I’m assuming I’m not the only one who has had watershed moments. Moments when the road forks and you take the right one or you don’t. When what happens next is so important that you somehow know it at the time.
My first of many came when I decided, for reasons I absolutely can’t remember, to run for student senator at Meridian Junior College.
My freshman year had been a complete washout. I did little, had little fun, was so shy I couldn’t eat with others, and was generally on my way to nothing town.
Then I decided I would run for senator. I honestly don’t remember even knowing what senator was, but I wanted to get over some losses in my young life, so there I went. I campaigned. I spoke to crowds, including a bunch of nurses once. I won.
And slowly but surely I came out of my hard but comfortable turtle’s shell.
Then one day I ran into the sports editor of the Meridian Star, one Orley Hood, who I had known a couple of years earlier when he was an assistant, and Orley asked if I was still interested in writing for newspapers. I said sure, although I hadn’t thought of it in a while, and the rest of my life began in a hallway outside of a gym at MJC.
I was elected president of the Young Republicans. I was involved suddenly in a Christian club called Youth for Christ. I was suddenly involved.
It was my finest year of school after Northeast Lauderdale, and I owed it to making a decision that I would get over my depression, shyness, introverted-ness and get on with life.
I          I’ve read since that getting past depression requires action. But taking action when you’re depressed is hard. In fact, just thinking about the things you should do to feel better, like going for a walk or spending time with friends, can be exhausting.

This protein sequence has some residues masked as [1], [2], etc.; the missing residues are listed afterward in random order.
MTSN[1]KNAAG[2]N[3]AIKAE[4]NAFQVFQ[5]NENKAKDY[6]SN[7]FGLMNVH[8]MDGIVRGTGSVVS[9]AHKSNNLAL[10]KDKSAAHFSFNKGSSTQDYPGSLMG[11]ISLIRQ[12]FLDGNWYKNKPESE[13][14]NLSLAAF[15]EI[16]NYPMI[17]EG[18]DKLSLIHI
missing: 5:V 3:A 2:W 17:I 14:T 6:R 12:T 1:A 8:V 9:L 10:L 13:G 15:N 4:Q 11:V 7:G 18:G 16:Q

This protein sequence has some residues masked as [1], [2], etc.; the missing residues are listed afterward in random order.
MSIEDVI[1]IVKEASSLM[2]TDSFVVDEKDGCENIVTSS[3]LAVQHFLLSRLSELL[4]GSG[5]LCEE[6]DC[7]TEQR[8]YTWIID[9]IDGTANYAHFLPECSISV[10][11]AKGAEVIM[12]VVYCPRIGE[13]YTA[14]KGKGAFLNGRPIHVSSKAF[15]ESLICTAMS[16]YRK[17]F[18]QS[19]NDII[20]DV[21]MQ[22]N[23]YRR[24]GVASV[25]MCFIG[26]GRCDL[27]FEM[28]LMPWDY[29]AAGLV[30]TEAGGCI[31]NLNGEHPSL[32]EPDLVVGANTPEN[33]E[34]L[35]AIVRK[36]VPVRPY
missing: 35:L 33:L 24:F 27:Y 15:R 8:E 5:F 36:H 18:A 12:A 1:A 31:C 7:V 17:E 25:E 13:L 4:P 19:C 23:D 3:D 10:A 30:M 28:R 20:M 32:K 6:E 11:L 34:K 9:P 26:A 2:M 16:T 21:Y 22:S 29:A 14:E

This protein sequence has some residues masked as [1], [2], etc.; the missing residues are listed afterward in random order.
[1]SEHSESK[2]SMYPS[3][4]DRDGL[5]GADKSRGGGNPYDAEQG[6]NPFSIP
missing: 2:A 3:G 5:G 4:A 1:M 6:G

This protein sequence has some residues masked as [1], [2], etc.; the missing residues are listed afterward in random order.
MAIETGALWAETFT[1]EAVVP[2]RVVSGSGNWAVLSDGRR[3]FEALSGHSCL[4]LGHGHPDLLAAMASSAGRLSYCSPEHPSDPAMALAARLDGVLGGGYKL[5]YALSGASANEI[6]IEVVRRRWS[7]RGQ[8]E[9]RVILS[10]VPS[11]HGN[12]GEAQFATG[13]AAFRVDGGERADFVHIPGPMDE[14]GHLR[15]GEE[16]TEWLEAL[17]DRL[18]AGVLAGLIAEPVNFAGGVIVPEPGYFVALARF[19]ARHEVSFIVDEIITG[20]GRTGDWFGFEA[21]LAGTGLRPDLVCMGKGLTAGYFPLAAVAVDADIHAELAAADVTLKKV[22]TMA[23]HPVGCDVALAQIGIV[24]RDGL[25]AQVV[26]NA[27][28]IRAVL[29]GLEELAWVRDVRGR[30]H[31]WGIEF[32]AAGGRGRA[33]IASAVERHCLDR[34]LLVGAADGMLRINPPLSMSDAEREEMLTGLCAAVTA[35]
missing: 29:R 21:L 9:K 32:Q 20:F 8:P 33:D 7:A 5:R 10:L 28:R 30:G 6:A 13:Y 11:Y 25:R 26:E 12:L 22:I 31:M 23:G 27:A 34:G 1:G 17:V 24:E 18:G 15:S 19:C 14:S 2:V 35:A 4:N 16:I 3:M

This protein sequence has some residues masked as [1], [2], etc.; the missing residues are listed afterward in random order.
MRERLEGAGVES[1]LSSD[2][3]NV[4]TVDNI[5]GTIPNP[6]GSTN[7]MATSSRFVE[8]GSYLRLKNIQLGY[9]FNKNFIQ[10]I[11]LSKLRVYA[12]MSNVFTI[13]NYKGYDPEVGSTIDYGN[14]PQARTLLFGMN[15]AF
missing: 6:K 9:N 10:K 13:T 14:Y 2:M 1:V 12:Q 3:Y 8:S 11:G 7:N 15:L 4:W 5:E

It’s the Catch-22 of depression recovery: The things that help the most are the things that are the most difficult to do. There’s a difference, however, between something that's difficult and something that's impossible.
The key to depression recovery is to start with a few small goals and slowly build from there. Draw upon whatever resources you have. You may not have much energy, but you probably have enough to take a short walk around the block or something of that order.
I was given the No. 60 draft number and I was sure I was going to be picked to go to Vietnam, which was winding down rapidly. So, I joined the Navy. The night before I headed to Jackson for my induction, I preached (spoke, wandered) for about 10 minutes at my local church. Basically as I recall, I asked for everyone to pray for me. I was scared grits-less.